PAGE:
Publications

MapISH news

Special issue of Cartographica - “Deconstructing the Map”: 25 Years On

Cartographica Volume 50, Number 1, Spring 2015
Special issue - “Deconstructing the Map”: 25 Years On

Now available on Project MUSE …

http://bit.ly/cart501pm

Introduction: The Limits to Deconstructing the Map
Reuben Rose-Redwood

Renaissance Ethnography and the Invention of the Human: New Worlds, Maps and Monsters

Renaissance Ethnography and the Invention of the Human: New Wolds, Maps and Monsters has been published in June 2016 by Surekha Davies who is a cultural historian and historian of science at Western Connecticut State University. 

Details, a book abstract and advance reviews may be consulted on the CUP website: http://www.cambridge.org/us/academic/subjects/history/european-history-a...

 

J B Harley Trust 23rd Annual report published

The latest Annual Report of the Harley Trustees is published. For those of you who have benefited or know of the Trust's work in helping researchers in the history of cartography, you will be pleased to see our progress.
  The Trust is  still going strong after over 20 years. It is supported by individuals who contribute either small amounts monthly or by individual larger donations from time to time. 

The proceedings of the Ghent symposium Dec 2-5 2014 is now out

The Proceedings of the Ghent symposium entitled the History of Military Cartography is now out. It is edited by Elri Liebenberg, Imre Demhardt and Soetkin Vervust. This volume gathers 19 papers first presented at the 5th International Symposium of the ICA Commission on the History of Cartography, which took place at the University of Ghent, Belgium on 2-5 December 2014.  The overall conference theme was 'Cartography in Times of War and Peace', but preference was given to papers dealing with the military cartography of the First World War (1914-1918). 

Exploring and mapping Alaska 1741-1867

Sarah Tyacke writes: ISHMap members Marvin Falk and Alexey Postnikov have just  published  the above book on the Russian America era 1741-1867. From 1741 onwards cartographers and explorers struggled to define and develop the enormous region encompassing northeastern Asia, the north Pacific and Alaska. For more information and an online editon see www.uapress.alaska.edu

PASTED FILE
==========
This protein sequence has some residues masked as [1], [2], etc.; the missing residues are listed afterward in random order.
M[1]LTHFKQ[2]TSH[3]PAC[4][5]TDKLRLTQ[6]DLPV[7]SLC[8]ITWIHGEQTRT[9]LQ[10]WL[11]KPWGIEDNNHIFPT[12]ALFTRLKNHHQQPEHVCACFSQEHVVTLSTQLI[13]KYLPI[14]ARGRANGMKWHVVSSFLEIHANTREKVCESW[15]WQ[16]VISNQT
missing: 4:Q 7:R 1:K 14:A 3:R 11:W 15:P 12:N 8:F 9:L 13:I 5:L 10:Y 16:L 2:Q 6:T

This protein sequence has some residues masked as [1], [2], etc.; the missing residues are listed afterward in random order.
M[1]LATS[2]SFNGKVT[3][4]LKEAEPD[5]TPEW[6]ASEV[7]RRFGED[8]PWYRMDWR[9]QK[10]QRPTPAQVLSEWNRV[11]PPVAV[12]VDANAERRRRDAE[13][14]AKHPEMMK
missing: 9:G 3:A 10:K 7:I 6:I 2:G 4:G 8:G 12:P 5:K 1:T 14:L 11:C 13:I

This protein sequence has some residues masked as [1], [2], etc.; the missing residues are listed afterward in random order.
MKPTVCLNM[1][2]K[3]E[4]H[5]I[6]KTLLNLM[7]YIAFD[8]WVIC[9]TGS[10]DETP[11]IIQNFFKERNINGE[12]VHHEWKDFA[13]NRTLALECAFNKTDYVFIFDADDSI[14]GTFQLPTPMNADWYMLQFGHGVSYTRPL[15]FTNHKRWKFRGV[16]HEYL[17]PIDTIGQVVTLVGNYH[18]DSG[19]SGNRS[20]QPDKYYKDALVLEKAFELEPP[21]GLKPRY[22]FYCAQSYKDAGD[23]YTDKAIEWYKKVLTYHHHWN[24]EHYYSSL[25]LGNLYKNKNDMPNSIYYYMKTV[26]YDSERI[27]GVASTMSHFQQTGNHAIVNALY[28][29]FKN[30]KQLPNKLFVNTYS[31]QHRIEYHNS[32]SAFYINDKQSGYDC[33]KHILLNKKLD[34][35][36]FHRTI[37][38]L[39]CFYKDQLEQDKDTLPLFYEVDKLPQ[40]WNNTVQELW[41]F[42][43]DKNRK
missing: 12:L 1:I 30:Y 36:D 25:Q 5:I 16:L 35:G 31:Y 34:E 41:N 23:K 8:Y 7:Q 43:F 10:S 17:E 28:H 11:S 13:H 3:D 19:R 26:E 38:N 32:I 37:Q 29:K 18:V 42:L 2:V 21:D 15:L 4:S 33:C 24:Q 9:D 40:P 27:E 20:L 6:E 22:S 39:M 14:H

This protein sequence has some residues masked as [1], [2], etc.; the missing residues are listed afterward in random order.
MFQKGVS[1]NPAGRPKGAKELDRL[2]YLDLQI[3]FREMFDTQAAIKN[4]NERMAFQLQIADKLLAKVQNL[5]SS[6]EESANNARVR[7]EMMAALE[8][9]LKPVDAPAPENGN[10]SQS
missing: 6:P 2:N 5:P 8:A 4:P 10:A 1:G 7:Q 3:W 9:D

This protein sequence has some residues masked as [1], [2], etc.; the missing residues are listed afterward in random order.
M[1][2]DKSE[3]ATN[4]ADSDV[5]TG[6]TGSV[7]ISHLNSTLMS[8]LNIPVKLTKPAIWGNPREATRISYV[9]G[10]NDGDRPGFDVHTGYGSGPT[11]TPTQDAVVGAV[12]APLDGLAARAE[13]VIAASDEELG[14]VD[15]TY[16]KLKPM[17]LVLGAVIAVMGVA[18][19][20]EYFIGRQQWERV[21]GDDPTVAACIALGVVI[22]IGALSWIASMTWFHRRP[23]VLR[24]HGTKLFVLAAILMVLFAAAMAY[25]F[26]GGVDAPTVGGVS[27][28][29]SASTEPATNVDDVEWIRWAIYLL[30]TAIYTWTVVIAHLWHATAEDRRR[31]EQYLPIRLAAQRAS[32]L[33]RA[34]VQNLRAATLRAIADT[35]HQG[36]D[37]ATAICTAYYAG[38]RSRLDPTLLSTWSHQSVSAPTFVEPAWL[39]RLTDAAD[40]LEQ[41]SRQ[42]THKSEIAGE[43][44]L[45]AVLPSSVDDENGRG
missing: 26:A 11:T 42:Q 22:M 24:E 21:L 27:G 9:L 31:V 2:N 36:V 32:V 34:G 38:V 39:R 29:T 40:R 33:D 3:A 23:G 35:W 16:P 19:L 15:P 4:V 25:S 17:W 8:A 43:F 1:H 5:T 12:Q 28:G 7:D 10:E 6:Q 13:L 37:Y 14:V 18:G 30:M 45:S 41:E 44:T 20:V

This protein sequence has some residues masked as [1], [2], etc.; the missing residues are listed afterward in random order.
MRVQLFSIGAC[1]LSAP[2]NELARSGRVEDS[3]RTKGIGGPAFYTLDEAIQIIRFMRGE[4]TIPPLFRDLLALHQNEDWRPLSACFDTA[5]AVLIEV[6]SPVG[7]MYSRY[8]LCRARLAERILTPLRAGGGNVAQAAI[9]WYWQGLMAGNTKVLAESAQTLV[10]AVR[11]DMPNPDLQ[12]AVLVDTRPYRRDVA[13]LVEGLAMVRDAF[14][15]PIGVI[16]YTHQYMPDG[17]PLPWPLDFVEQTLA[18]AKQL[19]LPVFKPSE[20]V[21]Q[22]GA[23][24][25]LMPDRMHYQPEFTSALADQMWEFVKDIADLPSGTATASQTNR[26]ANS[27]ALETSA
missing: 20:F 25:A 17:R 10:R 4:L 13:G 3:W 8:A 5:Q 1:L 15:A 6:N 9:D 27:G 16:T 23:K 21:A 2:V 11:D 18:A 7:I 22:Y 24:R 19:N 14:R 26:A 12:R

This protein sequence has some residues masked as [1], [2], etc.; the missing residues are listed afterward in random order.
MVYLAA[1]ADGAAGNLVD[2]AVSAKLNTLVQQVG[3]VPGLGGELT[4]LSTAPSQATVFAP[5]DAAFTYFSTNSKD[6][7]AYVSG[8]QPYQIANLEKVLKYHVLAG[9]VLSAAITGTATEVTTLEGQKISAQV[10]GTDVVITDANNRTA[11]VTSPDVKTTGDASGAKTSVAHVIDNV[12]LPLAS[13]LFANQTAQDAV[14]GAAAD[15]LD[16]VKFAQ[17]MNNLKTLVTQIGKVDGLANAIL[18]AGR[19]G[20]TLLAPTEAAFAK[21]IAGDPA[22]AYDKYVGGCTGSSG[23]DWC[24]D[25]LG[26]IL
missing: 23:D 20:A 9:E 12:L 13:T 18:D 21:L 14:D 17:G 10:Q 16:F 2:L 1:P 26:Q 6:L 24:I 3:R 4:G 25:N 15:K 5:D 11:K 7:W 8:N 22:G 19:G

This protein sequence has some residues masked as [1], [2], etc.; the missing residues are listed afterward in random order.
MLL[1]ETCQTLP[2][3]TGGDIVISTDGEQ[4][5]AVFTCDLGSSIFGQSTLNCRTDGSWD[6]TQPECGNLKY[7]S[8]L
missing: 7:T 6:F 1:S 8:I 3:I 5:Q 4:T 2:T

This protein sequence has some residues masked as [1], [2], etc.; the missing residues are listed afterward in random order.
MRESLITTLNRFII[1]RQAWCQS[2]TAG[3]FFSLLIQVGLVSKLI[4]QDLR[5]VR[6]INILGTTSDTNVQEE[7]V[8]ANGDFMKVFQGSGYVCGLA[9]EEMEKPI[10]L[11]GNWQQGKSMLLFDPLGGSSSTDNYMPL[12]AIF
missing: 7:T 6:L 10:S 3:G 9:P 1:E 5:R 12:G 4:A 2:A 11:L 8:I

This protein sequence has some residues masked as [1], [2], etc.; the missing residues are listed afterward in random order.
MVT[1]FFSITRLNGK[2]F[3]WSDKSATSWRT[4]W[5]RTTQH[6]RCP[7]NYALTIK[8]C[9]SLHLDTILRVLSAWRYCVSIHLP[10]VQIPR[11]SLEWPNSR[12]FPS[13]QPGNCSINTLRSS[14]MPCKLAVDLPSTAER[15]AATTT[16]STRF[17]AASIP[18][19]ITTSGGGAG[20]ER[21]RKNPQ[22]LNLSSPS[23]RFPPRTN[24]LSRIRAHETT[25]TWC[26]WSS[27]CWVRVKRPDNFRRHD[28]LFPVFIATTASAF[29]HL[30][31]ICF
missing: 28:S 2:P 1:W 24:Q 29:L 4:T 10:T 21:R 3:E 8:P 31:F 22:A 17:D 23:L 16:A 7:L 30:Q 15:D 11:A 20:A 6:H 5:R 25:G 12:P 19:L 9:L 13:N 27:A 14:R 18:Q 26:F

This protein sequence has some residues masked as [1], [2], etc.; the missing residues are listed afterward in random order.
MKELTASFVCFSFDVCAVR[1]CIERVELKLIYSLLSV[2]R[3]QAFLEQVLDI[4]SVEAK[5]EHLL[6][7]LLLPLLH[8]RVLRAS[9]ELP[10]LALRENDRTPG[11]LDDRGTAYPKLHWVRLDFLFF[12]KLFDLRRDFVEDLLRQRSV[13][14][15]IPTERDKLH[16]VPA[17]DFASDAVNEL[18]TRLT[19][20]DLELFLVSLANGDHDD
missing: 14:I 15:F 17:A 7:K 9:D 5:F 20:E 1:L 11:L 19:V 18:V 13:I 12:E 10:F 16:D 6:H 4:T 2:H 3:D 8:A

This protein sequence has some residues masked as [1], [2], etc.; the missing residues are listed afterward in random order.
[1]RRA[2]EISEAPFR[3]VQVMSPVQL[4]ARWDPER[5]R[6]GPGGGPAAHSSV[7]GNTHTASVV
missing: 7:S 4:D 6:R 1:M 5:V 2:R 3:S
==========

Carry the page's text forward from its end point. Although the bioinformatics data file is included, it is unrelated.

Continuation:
Fastest growing resource for map historians

Tony Campbell writes: www.academia.edu is the researchers' equivalent of LinkedIn. Almost 22 million people have signed up covering many disciplines. There are over 3000 people for  the history of cartography and its well worth a visit or even to join -  to upload papers, talks etc. and of course to download them. If you join a research interest group you are automatically in contact, if you wish, with others in the same field and can receive alerts as to new publications etc.come out. There are many more uses.

The Harley Trustees' Annual Report 2013-4

Sarah Tyacke Chair of the Harley Trustees writes: The latest Annual Report of the J B Harley Fellowship Trust is now available to down-load. For those of you who have benefited or know of the Trust's work in helping researchers in the history of cartography, you will be pleased to see our progress. https://www.dropbox.com/s/lyg9qxw0fzpbq47/Harley%20A5%202013-2014_Layout.... Please apply if you think you qualify.

new book: Adventures in Academic Cartography: A Memoir

Mark Monmonier recently published Adventures in Academic Cartography: A Memoir, available as a paperback or eBook through Amazon.com. Adventures is a personal history offering insight to the diverse impacts of computer technology on the world of cartography and mapping. It surveys the author’s half century of work as a scholar, educator, and editor as well as his commitment to demystifying for general readers the power of maps as a tool for understanding and persuasion.

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